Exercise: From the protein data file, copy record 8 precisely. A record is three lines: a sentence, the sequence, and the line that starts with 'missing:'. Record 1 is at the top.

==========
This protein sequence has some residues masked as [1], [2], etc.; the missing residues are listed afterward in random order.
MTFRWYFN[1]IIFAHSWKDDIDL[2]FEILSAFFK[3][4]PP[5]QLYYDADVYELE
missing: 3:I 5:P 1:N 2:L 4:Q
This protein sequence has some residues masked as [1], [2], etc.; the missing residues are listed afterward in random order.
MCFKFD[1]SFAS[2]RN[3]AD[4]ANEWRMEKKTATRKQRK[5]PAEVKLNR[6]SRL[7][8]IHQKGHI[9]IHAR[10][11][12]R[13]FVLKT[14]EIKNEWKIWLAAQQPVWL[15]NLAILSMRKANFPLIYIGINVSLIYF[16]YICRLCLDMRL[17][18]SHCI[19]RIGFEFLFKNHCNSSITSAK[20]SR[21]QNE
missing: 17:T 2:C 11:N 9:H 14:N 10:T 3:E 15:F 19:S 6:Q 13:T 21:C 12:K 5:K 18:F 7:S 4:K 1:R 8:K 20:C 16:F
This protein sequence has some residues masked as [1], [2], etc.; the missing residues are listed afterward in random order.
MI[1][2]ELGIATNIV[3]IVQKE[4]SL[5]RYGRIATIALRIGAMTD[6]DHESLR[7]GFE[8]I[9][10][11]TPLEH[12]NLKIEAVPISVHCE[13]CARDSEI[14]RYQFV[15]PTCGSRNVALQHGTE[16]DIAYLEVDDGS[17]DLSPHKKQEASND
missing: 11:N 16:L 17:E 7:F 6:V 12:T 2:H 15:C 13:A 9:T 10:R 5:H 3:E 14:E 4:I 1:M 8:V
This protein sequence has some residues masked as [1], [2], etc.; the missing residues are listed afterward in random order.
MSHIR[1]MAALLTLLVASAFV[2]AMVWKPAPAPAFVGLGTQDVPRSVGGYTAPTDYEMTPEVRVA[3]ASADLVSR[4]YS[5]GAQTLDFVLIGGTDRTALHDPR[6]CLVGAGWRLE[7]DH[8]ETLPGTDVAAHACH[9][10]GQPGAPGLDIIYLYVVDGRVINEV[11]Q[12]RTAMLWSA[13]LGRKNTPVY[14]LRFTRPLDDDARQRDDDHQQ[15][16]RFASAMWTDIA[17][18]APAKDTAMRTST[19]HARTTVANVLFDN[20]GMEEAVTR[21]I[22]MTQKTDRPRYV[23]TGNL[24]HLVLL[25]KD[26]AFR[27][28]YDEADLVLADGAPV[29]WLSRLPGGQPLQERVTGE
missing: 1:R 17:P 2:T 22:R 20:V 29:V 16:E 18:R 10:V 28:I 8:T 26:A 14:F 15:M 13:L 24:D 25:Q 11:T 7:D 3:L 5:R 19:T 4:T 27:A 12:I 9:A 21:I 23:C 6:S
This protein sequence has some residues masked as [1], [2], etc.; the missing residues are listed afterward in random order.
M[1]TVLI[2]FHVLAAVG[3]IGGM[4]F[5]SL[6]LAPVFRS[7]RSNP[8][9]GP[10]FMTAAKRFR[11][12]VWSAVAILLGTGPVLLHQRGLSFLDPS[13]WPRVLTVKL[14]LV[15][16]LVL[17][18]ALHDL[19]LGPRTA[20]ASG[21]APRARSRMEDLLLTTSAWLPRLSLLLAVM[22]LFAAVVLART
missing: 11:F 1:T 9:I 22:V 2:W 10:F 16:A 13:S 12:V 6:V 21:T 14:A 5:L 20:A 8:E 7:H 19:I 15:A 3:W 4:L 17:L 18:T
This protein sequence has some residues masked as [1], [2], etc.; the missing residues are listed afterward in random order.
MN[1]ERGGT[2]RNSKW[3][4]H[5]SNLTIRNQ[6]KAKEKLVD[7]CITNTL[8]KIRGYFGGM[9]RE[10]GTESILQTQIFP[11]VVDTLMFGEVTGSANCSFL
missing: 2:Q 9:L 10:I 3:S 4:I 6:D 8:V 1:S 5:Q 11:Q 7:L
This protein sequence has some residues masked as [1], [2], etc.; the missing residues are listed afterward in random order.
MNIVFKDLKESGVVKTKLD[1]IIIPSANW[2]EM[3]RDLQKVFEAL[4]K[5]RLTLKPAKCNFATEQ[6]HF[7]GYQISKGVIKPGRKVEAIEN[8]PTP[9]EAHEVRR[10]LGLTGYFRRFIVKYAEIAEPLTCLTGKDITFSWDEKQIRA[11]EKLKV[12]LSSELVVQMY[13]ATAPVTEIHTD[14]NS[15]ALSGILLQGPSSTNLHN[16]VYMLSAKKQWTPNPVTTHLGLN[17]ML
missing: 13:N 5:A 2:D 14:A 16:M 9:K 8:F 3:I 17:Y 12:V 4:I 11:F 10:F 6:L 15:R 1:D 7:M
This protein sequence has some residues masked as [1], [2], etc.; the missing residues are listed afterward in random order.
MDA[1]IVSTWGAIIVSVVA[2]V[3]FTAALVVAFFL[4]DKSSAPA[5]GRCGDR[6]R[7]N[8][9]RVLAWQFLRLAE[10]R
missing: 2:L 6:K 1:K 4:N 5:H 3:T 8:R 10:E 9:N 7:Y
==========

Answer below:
This protein sequence has some residues masked as [1], [2], etc.; the missing residues are listed afterward in random order.
MDA[1]IVSTWGAIIVSVVA[2]V[3]FTAALVVAFFL[4]DKSSAPA[5]GRCGDR[6]R[7]N[8][9]RVLAWQFLRLAE[10]R
missing: 2:L 6:K 1:K 4:N 5:H 3:T 8:R 10:E 9:N 7:Y